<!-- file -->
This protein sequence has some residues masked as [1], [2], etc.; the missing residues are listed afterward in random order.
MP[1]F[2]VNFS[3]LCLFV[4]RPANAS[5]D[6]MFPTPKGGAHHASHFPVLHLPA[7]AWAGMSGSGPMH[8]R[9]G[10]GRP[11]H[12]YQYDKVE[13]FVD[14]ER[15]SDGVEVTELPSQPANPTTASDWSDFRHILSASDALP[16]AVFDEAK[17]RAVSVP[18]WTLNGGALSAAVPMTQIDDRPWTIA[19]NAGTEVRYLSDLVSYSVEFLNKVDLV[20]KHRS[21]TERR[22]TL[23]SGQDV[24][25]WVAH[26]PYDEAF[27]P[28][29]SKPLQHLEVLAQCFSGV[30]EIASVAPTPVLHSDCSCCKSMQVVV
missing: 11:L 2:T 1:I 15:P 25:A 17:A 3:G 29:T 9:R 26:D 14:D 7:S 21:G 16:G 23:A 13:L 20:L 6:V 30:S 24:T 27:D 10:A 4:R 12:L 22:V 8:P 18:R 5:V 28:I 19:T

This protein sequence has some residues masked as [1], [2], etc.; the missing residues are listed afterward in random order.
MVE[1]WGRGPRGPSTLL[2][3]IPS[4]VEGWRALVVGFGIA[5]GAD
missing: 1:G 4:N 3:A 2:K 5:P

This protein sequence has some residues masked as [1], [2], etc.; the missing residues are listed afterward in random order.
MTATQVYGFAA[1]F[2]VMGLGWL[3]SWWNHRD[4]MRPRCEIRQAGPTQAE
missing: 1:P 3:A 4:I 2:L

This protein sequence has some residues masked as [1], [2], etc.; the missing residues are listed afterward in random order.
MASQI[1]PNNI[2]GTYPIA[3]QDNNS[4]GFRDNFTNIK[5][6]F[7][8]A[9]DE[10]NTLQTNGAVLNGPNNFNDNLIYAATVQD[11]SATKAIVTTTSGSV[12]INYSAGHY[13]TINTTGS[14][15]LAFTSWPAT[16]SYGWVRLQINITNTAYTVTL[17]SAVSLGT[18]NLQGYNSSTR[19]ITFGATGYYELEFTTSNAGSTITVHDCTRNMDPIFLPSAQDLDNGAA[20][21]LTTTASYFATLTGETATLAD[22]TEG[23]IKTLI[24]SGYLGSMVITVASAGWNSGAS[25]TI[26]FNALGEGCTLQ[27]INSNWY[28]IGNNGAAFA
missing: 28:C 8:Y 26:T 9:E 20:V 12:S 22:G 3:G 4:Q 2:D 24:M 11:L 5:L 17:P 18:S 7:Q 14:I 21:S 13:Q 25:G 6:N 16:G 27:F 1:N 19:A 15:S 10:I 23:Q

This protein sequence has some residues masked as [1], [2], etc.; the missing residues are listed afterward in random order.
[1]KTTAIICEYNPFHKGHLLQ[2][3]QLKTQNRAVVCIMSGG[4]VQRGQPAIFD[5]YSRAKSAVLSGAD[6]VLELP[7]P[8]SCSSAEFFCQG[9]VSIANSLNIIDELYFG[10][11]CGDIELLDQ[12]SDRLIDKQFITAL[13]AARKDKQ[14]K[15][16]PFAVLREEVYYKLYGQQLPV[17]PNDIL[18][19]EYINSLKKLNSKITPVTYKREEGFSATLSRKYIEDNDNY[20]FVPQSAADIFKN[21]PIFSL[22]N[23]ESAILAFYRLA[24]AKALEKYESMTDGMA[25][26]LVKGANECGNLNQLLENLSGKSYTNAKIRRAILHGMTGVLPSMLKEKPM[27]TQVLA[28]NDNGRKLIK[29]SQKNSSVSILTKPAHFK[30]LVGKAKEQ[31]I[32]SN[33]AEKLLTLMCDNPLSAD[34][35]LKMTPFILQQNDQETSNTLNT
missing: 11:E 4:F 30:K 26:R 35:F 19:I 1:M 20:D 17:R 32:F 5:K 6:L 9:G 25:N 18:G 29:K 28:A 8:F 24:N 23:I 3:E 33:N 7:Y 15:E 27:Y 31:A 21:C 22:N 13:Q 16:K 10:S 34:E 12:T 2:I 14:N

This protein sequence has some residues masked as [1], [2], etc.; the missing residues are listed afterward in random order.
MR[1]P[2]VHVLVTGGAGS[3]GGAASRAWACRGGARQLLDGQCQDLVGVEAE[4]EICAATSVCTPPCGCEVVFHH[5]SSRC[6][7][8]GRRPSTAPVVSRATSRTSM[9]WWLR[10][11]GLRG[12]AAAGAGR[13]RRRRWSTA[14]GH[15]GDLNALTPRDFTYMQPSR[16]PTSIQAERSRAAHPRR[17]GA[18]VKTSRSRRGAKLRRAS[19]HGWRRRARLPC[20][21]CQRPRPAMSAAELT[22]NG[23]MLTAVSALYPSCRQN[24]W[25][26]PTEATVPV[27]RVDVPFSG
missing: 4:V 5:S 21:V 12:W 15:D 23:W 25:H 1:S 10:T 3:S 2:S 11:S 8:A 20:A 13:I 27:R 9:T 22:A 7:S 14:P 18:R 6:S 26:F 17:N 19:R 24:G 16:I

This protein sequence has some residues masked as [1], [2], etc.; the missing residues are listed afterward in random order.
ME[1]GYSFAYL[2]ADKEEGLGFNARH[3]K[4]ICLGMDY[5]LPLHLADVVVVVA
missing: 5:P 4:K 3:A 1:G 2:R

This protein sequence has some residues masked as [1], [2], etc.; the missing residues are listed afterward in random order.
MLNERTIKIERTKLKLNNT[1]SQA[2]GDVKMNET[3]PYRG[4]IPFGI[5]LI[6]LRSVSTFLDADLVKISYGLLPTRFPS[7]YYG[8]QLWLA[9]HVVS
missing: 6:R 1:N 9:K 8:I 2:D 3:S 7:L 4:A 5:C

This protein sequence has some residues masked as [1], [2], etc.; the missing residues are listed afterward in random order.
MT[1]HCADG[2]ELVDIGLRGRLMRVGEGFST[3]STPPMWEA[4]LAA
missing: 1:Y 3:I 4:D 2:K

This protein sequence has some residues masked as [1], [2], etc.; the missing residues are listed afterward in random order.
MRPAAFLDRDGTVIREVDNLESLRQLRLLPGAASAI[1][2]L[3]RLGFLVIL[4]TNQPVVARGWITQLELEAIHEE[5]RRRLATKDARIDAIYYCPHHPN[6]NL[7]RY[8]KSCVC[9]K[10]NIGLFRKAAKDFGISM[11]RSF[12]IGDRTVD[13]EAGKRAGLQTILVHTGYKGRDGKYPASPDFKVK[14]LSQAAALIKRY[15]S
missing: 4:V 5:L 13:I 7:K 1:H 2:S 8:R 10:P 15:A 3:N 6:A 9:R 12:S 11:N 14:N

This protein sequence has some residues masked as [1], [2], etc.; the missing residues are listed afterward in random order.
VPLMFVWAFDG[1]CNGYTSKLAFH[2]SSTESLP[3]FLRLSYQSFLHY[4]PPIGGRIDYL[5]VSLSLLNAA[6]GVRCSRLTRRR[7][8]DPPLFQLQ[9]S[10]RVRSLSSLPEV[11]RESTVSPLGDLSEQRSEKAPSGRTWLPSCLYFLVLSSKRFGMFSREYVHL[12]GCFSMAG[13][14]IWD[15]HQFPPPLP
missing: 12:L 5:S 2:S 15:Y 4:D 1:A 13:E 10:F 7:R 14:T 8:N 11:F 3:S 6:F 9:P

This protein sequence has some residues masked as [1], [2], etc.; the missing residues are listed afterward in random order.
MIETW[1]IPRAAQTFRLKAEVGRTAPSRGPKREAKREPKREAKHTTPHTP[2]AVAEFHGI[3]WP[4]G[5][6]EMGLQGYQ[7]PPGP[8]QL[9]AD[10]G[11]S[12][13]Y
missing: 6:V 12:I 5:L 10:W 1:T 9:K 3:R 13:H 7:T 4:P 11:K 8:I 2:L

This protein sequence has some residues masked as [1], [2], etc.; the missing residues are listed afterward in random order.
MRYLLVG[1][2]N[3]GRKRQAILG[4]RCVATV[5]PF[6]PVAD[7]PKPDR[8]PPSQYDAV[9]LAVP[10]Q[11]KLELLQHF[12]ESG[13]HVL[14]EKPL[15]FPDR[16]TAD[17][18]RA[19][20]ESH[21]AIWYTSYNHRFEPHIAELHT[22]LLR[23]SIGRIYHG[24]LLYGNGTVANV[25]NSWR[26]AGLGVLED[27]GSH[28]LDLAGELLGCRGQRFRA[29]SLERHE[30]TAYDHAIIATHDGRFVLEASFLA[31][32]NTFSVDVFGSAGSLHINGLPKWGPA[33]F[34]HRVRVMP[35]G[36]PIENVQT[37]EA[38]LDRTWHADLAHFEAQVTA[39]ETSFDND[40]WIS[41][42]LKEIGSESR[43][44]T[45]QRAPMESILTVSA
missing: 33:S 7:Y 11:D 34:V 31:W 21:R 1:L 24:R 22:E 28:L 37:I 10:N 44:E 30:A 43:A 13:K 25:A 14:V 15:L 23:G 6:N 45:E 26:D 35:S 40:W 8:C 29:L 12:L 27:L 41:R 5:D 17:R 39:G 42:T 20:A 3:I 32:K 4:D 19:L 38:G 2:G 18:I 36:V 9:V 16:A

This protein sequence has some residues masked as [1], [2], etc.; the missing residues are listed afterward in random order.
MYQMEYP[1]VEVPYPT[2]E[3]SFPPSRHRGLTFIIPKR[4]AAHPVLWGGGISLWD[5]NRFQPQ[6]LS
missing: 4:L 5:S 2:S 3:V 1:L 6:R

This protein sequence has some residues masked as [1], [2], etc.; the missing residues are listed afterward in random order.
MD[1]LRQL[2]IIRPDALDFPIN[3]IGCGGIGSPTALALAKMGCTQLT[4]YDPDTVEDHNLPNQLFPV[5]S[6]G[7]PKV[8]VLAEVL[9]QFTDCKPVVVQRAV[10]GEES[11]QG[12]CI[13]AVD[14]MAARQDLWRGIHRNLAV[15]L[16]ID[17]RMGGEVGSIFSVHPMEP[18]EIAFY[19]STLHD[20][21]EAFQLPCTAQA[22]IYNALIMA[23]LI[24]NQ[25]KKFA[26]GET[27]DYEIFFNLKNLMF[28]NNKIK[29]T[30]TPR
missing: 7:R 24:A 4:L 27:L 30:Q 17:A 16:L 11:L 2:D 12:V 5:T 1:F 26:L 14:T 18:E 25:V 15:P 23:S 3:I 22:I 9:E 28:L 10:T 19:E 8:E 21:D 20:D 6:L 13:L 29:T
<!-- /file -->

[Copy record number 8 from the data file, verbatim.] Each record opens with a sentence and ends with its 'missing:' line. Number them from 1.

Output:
This protein sequence has some residues masked as [1], [2], etc.; the missing residues are listed afterward in random order.
MLNERTIKIERTKLKLNNT[1]SQA[2]GDVKMNET[3]PYRG[4]IPFGI[5]LI[6]LRSVSTFLDADLVKISYGLLPTRFPS[7]YYG[8]QLWLA[9]HVVS
missing: 6:R 1:N 9:K 8:I 2:D 3:S 7:L 4:A 5:C